By Administrator_ India
Extreme climate occurrences in the form of heatwaves, droughts, floods and thinning of glaciers are now indisputably linked to human behaviour and not natural causes, says the latest assessment report by global climate scientists, adding that some of these climate changes might be irreversible. The report, “Climate Change 2021”, from the United Nations’ Intergovernmental Panel on Climate Change also says the recent climate extremes are unprecedented in thousands of years.
The IPCC, in its Sixth Assessment Report (AR6), estimates that under all growth scenarios, the planet’s warming level will touch 1.5 degrees Celsius. The report shows that emissions of greenhouse gases (GHGs) from human activities are responsible for approximately 1.1 degrees Celsius of warming since 1850-1900. Averaged over the next 20 years, global temperature is expected to reach or exceed 1.5 degrees Celsius above the normal range, it says. UN Secretary-General António Guterres described the report as “a code red for humanity.”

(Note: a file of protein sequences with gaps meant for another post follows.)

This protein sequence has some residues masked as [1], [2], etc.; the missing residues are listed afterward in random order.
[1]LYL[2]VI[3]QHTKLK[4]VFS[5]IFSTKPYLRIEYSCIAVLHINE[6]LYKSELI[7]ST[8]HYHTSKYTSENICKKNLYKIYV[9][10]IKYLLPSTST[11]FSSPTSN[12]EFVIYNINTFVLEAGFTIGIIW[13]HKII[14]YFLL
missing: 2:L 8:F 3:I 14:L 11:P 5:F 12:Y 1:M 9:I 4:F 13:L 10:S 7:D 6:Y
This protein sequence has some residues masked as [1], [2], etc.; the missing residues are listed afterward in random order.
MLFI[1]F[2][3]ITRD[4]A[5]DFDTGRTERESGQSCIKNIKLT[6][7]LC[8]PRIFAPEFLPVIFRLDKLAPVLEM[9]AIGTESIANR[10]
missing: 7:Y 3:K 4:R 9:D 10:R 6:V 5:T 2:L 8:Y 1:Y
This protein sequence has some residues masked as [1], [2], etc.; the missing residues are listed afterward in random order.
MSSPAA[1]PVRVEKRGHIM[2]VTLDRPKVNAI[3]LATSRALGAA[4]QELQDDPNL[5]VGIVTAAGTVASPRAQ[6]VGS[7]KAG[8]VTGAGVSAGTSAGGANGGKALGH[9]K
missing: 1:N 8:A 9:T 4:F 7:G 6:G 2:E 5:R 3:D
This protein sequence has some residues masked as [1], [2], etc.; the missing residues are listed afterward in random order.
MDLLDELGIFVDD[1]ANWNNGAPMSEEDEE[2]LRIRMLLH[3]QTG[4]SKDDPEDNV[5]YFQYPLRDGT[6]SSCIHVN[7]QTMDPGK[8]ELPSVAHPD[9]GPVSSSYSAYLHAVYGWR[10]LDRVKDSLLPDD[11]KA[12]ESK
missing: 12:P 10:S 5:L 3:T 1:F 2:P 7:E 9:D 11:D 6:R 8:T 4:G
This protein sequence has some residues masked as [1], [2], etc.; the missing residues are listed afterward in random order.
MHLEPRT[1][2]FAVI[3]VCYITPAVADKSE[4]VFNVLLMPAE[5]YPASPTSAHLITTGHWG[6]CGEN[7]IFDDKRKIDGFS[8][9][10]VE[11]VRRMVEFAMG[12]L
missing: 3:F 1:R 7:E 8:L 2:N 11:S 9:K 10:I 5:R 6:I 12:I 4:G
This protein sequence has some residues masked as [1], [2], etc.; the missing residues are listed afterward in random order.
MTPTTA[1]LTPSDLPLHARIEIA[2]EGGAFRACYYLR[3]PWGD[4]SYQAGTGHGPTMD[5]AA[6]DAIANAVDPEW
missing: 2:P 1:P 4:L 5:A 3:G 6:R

The Climate Change 2021 report has been prepared by Working Group-I of the three groups formed for preparing the AR6. This is the first installment of a report on a ‘physical science’ basis. The IPCC report comes ahead of the UN Climate Change Conference (COP26) at Glasgow in November.
At the last climate conference in Paris in 2015, 195 countries had adopted the agreement to keep global warming below 2 degrees Celsius, and preferably below 1.5 degrees Celsius.
A global warming level of 1.5 degrees Celsius would mean increased and more intense heat waves, longer summers, and shorter winters. This, in turn, would impact the water cycle, and thereby the rains, glacier melting, and sea levels.